As well as demonstrating the dynamic development of social media, the taxi facility also provides a good illustration of how marketing and logistics in China combines with technical applications.
To promote the new WeChat service taxi drivers who use the system receive a fare bonus of RMB 10 – about 90 pence. Customers also get a fare discount, and 10,000 free journeys paid for by WeChat are given out each day. Of course, this was all backed up with an integrated media launch with social media being the main communications conduit. To date more than 21 million taxi journeys have been booked.
Given such developments it is tempting to point a condescending finger at the West and ask what its great 2014 social media innovation is? Instagram has a new digital filter option?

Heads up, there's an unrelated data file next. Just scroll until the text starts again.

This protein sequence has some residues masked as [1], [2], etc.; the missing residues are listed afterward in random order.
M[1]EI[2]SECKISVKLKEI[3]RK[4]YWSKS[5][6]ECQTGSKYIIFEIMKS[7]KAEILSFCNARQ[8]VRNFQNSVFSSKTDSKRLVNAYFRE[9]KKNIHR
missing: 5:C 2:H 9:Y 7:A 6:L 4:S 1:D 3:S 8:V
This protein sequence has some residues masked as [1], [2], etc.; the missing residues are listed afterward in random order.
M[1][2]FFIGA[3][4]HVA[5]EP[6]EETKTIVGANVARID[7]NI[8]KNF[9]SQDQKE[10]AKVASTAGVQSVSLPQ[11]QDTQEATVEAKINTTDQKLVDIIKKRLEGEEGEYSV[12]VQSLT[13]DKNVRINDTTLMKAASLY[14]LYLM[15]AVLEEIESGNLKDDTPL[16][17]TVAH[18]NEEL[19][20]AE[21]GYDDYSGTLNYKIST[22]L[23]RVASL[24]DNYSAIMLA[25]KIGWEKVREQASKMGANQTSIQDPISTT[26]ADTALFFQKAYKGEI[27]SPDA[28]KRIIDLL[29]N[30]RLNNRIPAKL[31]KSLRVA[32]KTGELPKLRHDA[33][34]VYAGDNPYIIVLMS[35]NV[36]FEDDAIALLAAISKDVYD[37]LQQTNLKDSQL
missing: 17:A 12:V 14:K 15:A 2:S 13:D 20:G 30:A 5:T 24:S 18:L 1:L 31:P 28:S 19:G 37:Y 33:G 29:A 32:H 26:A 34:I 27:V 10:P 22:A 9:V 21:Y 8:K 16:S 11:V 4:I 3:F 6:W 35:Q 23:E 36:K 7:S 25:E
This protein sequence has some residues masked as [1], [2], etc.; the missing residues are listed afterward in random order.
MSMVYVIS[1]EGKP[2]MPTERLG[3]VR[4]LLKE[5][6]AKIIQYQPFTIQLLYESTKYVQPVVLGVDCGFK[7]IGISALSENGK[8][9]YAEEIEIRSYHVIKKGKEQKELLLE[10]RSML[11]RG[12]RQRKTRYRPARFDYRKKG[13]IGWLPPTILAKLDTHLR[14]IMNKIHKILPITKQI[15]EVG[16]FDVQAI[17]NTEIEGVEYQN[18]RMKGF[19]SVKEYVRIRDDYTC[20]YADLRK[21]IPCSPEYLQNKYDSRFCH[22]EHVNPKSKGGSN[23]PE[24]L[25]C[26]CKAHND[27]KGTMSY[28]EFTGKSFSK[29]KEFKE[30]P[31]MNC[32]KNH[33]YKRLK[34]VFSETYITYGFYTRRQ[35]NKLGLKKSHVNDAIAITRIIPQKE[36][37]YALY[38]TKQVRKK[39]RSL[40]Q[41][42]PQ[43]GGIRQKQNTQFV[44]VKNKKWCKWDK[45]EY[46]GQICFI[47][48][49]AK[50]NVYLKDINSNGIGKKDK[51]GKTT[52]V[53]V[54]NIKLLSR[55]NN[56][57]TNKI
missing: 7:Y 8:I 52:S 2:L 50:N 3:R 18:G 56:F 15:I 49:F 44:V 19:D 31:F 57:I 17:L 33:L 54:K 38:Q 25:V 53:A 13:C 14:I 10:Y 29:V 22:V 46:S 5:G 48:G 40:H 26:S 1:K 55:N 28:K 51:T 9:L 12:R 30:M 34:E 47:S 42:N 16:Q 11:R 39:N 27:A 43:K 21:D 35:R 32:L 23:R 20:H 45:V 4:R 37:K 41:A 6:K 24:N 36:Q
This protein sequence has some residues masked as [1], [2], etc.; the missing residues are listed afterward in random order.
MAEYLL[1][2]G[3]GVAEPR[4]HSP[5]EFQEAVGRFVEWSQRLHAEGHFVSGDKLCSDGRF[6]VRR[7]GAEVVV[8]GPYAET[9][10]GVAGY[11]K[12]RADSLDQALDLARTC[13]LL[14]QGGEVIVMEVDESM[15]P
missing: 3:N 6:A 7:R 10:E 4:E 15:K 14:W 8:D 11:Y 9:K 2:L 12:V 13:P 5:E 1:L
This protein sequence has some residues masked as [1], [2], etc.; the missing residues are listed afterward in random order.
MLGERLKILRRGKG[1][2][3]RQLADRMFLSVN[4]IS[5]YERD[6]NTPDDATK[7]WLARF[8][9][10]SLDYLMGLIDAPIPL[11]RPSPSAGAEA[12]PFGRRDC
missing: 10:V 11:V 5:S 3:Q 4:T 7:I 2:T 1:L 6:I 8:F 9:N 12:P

But seriously, can you imagine Facebook rounding up black cab drivers in London and incorporating them into a social e-commerce operation? Well the job would be much bigger than that. To replicate the scale of WeChat’s achievement you would have to include cab drivers in all UK cities, plus New York, Chicago, San Francisco, Paris, Berlin, Rome, Moscow and Milan.
But the new taxi service has not been a central focus of WeChat. It is constantly launching new innovative products. It has now entered the personal finance market with a ‘wealth’ section through which users can store their savings straight from their smartphones via TenPay, and backed by Huaxia Bank. The savings limit is currently capped at £100,000 - this may well change – and the interest rate is an annual 6.435 percent with no minimum investment.